Wrongful termination claims may result from complaints of harassment or a hostile work environment.
Harassment at work can be become a nightmare, especially if your boss is the harasser. You can bring harassment claims against your employer, your supervisor, and coworkers if they commit the harassment. Many forms of workplace harassment are illegal. You may be entitled to monetary compensation from a court of law if you endured harassment at your place of employment. If your employer terminated you for objecting to harassment, you may also sue for wrongful termination and retaliation. When harassment becomes so intolerable that you are forced to resign, you may bring a constructive discharge claim to court. Constructive discharge claims are in many respect like wrongful termination claims and permit the same remedies, such as damages for emotional distress and lost wages. The harassment laws generally permit you to seek attorney’s fees from your employer if you prevail in the lawsuit.
Sexual harassment is by far the most prevalent form of actionable harassment that individuals experience in the workplace. Sexual harassment violates the law when it is so severe or constant that it alters the conditions of the victim's employment and creates an abusive working environment. Sexual harassment is illegal under both federal and California law. The California Fair Employment & Housing Act (also known as “the FEHA”) has always prohibited sexual harassment at work. The FEHA applies to all private employers, many public employers, recruitment agencies, labor organizations, state licensing boards & state and local governments that have 1 or more employees. The FEHA provides protection against sexual harassment for persons who provide services pursuant to a contract. Federal law, including Title VII of the Civil Rights Act of 1964, offers protections to employees of companies of 15 or more employees.
In California, sexual harassment is prohibited for employers of any size. Sexual harassment takes many forms:
- Being the butt of sexually-charged jokes or pranks
- Spreading rumors about the victim
- Being grabbed, groped, fondled or whistled at
- Sexual advances
- Requests for sexual favors
- Leering or staring
- Blocking the victim’s movements at work
- ·Invasion of the victim’s person space
- Unfairly disciplining the victim
- Stalking the victim
- Flashing the victim
- Texting and emailing the victim
- Denying promotions or pay raises to the victim
- Invasion of privacy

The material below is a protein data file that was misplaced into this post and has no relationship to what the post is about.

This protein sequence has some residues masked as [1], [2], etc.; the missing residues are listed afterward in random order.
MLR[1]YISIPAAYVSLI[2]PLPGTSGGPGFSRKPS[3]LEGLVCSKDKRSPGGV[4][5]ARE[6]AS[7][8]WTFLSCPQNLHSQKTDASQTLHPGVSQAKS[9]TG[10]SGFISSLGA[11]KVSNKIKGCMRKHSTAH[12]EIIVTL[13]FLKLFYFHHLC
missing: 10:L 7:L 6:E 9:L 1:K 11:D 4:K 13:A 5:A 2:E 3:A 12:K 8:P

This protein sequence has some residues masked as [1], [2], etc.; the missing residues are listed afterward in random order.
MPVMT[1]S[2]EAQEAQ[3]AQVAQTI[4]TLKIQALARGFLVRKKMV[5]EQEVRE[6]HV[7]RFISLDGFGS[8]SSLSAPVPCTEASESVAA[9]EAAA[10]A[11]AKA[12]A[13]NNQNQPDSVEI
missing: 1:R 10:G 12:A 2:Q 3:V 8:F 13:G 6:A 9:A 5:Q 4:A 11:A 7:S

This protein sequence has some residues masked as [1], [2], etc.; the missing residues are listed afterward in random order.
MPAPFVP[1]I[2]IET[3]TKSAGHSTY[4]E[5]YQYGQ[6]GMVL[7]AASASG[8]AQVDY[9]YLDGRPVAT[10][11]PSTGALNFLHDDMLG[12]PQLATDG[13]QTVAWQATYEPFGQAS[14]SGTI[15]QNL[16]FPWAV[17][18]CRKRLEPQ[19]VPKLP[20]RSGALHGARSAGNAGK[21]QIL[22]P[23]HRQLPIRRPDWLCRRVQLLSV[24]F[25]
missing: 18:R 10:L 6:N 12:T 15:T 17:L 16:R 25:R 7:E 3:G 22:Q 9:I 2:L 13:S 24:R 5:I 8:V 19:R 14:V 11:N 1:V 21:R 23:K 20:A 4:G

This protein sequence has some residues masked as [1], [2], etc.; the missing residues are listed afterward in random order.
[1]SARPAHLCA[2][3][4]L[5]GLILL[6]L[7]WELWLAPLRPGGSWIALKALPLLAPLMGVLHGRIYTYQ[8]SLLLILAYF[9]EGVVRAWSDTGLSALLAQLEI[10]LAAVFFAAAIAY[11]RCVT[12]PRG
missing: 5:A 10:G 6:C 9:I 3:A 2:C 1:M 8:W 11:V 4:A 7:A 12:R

- Verbal, visual, or physical conduct of a sexual nature can qualify as sexual harassment
Sexually charged conduct need not be directly aimed at victim for a lawsuit. For example, if the harasser exposes the victim to pornographic pictures, the victim may have a sexual harassment lawsuit.
Quid pro quo sexual harassment occurs when a supervisor demands sexual favors from you in exchange for his assistance in promoting, hiring, or retaining you ("Do this... or else!"). The demand for sexual favors can be express, like "If you go to bed with me, I will make sure you keep your job," or it can be implied from unwelcome physical conduct such as touching, grabbing or fondling. In "quid pro quo" cases, a single sexual advance may constitute harassment if it involves the denial of an employment benefit (such as a raise) in exchange for sex.
Sexual assault and rape are the most egregious forms of sexual harassment. Victims of such crimes may bring civil suits against the perpetrator and, in many instances, against the employer is responsible for occurrence of the incident.
However, your employer can defend against a sexual harassment claim with proof that you permitted or consented to the “harassment.” In order to prove a hostile work environment claim, you may also have to show that the sexual conduct was without your permission. If you consented to the sexual conduct, you may be unable to maintain a sexual harassment lawsuit. Even if you once had an intimate relationship with someone who later sexually harasses you, you may still have a sexual harassment claim if you can show that you clearly indicated that the sexual attention was no longer welcome. For example, by having written a letter to the harasser that you are no longer interested in continuing a relationship with him and that his sexual attention is no longer welcome or appreciated, you may be able to establish that any sexual conduct that follows is harassment.